Flylords: What is your background? Can you give us a quick summary of who you are and what started your craze for targeting muskie? What region are you from? How long have you been fishing for?
Joe: Originally from upstate New York, near Saratoga Springs. My work background includes the unique opportunity to have worked in product design and production of USA made fly lines and fly rods (previously at Cortland Line Company, and fly rods now at Thomas & Thomas). Muskies have been a fascination for about a decade now, starting with ice fishing for stocked tiger muskies and graduating to taking big wild purebreds on fly gear.
Flylords: What Rod/line weight is best, wire or fluorocarbon leader, is a net needed, what flies do you tie?
Joe: My favorite combination for muskies is an 11wt rod with a fast sinking 350 or 400gn fly line, and a huge net. Most of my patterns are 7″-9″ and imitate specific natural baitfish. Leader question is tricky – due to sourcing difficulties for items I prefer to use, I suggest the use of titanium wire. Keep in mind that material hardness, not tensile strength, is what protects you from bite-offs. It doesn’t matter if gamma soft fluoro has a tensile strength of 130 pounds because teeth go through it twice as easily as #40 Mason Hard Mono.
Flylords: What are some streamer tactics you use?
Joe: Lots of tactics. On lakes or big river water, I like to use a long mono leader, usually 50lb mono, between my fly line and my bite guard. This allows the fly line to sink the length of the leader very quickly before the resistance of the fly begins to inhibit the sink. With a floating or semi-buoyant fly, this causes the leader to achieve a near vertical angle prior to the first strip. The first few strips will pull the fly nearly straight down with a bubble trail, which can cause an active suspended muskie to intercept the fly.
Flylords: What type of landscapes and hydrology do you typically look for, what depth is best, is it possible to wade or is a drift boat better, what season is most productive?
Joe: In rivers, muskies will often hold in the slack water adjacent to the powerful current or in the deep current at the head of a big pool. Keep in mind that they use their lateral line to detect vibration in the water, and this sense is most keen in open water. Although most fish benefit from some cover for protection, muskies are more likely to want to eat the fish using the cover than to hold tight against cover themselves. Try fishing one cast distance away from distinct structure rather than casting at it, and you will encounter more adult muskies that way. Wade fishing can be productive, but the largest fish prefer to stay in deeper water and don’t often follow flies into the shallows. Muskies can be targeted throughout the year (although you want to let them be during the early spring spawning period). Summer and late fall can both be good times to catch them as well, but the holding locations and presentations can change dramatically on the same body of water.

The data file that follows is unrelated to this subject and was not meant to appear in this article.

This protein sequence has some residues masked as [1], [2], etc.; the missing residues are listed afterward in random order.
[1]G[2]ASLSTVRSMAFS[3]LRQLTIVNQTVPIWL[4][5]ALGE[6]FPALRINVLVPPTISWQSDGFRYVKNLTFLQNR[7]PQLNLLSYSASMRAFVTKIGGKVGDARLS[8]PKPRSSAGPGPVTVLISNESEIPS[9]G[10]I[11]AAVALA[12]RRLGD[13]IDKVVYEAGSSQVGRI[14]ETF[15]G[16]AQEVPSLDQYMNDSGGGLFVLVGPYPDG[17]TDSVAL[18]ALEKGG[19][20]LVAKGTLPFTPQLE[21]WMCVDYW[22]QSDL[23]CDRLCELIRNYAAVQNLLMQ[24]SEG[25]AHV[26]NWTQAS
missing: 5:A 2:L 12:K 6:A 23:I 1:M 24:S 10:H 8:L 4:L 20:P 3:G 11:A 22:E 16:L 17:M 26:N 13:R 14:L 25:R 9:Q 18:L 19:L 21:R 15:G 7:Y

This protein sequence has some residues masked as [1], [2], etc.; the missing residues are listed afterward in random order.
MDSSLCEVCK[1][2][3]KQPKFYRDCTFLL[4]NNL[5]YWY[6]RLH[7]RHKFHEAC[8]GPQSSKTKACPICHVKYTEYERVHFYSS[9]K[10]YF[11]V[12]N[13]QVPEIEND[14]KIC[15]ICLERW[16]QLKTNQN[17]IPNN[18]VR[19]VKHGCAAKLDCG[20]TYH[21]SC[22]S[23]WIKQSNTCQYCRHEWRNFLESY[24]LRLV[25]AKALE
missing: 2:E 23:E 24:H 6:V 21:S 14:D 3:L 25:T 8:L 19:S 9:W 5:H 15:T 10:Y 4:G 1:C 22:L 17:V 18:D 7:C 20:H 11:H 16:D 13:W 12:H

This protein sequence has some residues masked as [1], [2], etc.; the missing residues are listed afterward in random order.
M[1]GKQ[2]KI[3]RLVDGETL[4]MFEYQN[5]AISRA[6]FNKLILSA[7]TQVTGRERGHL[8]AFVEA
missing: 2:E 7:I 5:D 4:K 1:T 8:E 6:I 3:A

Flylords: If fishing is slow, what do you do to increase activity? Do you switch location? Switch species? What do you do?
Joe: Muskies aren’t going to catch themselves, so if you want to catch one you are going to need to be committed to it. Many of the fish I have caught have been at times where there was zero positive feedback for the day until the bite. Muskies are a low light predator, so staying out until dark really increases your chances of encountering or catching a fish. Taking a break, eating some food, getting caffeinated – do whatever it takes to stay out on the water even when things are slow. I would tell any beginner muskie angler to stay out on the water as long as possible if they want to catch a muskie on a fly, it can make the difference between an eat and the fish spooking after seeing the angler.
Questions by Collin Terchanik, a Flylords contributor out of Central Pennsylvania. Check him out on Instagram @c_terch!